The wider American public is startled when the intelligence and power of speech possessed by the apes becomes known, but their wit, warmth, and benevolence result in their soon becoming celebrities and feted as such. Elements in the government, however, are rather less well-disposed towards the time travellers. In particular, the President’s scientific advisor, Hasslein (Eric Braeden), develops his own suspicions about the destiny of the planet and the nature and origins of the ape society they have come from. Becoming convinced that Cornelius and Zira’s very existence poses a threat to the human race, Hasslein sets about removing that threat as rapidly and completely as possible…

Beneath the Planet of the Apes was a movie that finished very strongly but was, overall, rather uneven: to my mind, Escape from the Planet of the Apes surpasses it on every level except that of hyperbolic weirdness. Producer Arthur Jacobs’ original plan for the Apes sequels was that they should be built around a succession of startling visual incongruities and innovations, but this movie really abandons that principle – beyond the moment near the beginning where astronauts remove their helmets to reveal they are actually apes, this movie is told in a very straightforward but nevertheless effective (and affecting) way.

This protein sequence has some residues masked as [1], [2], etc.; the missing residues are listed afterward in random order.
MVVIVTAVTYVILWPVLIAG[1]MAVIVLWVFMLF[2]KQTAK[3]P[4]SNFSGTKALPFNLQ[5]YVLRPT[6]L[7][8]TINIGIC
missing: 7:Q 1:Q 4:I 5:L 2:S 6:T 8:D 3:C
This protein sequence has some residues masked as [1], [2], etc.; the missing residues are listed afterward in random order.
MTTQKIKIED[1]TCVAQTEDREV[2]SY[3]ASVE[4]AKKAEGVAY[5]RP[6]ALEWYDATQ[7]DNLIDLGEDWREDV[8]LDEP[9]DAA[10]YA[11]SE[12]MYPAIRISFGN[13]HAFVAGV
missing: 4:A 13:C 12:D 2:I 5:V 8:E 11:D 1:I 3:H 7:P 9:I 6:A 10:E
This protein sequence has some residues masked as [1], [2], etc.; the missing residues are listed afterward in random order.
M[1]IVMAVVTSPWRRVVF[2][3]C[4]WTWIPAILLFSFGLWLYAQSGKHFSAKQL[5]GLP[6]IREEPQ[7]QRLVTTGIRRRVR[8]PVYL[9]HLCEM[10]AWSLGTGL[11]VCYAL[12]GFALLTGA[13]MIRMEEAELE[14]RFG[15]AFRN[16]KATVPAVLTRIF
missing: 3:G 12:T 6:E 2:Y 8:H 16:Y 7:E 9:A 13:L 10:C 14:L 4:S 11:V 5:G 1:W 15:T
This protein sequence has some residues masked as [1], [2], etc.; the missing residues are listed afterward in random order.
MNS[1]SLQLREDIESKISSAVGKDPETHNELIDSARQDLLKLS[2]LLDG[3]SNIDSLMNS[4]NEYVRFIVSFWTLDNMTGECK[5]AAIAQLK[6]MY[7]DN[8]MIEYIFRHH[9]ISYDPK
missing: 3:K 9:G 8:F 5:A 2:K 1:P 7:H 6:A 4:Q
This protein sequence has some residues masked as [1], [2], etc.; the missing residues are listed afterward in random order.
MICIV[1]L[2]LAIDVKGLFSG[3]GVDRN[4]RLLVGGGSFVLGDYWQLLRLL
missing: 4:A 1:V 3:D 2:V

About the only thing it has in common with its immediate predecessor is the fact that it’s almost impossible to tell from the first twenty minutes exactly how the climax will play out. The first half of the film is a combination of relatively thoughtful SF and gentle social satire, in some ways mirroring the original movie – we see the apes’ responses to the human society which is as alien to them as the ape society was to Heston’s character in the first movie. That said, Heston’s stoic philosophising is entirely absent, replaced by something milder and more engaging.